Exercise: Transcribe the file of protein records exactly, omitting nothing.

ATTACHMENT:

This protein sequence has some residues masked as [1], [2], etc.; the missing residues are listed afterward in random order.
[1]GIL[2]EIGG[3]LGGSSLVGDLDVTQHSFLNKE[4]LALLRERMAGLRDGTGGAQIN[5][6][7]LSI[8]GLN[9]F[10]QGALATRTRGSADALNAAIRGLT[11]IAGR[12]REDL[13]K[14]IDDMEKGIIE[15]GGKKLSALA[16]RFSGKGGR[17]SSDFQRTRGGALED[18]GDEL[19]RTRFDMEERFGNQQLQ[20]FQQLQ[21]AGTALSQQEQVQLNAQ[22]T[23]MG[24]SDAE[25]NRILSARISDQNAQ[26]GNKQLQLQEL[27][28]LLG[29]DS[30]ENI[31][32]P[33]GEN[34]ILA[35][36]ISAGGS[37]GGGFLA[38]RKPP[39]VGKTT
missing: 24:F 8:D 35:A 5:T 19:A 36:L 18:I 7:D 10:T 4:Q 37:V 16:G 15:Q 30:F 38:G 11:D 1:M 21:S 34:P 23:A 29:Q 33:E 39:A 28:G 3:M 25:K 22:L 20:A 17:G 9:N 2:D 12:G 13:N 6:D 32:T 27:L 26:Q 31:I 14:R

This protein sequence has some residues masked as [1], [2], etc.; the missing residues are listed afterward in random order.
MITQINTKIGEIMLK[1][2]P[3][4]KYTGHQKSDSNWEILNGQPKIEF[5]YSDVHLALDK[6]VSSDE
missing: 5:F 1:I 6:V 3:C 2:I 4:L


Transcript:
This protein sequence has some residues masked as [1], [2], etc.; the missing residues are listed afterward in random order.
[1]GIL[2]EIGG[3]LGGSSLVGDLDVTQHSFLNKE[4]LALLRERMAGLRDGTGGAQIN[5][6][7]LSI[8]GLN[9]F[10]QGALATRTRGSADALNAAIRGLT[11]IAGR[12]REDL[13]K[14]IDDMEKGIIE[15]GGKKLSALA[16]RFSGKGGR[17]SSDFQRTRGGALED[18]GDEL[19]RTRFDMEERFGNQQLQ[20]FQQLQ[21]AGTALSQQEQVQLNAQ[22]T[23]MG[24]SDAE[25]NRILSARISDQNAQ[26]GNKQLQLQEL[27][28]LLG[29]DS[30]ENI[31][32]P[33]GEN[34]ILA[35][36]ISAGGS[37]GGGFLA[38]RKPP[39]VGKTT
missing: 24:F 8:D 35:A 5:T 19:A 36:L 18:I 7:D 10:T 4:Q 37:V 16:G 15:Q 30:F 38:G 11:D 1:M 21:S 34:P 23:A 29:Q 33:E 39:A 28:G 3:M 25:K 22:L 20:A 17:G 9:N 2:D 12:G 13:N 6:D 32:T 27:L 26:Q 31:I 14:R

This protein sequence has some residues masked as [1], [2], etc.; the missing residues are listed afterward in random order.
MITQINTKIGEIMLK[1][2]P[3][4]KYTGHQKSDSNWEILNGQPKIEF[5]YSDVHLALDK[6]VSSDE
missing: 5:F 1:I 6:V 3:C 2:I 4:L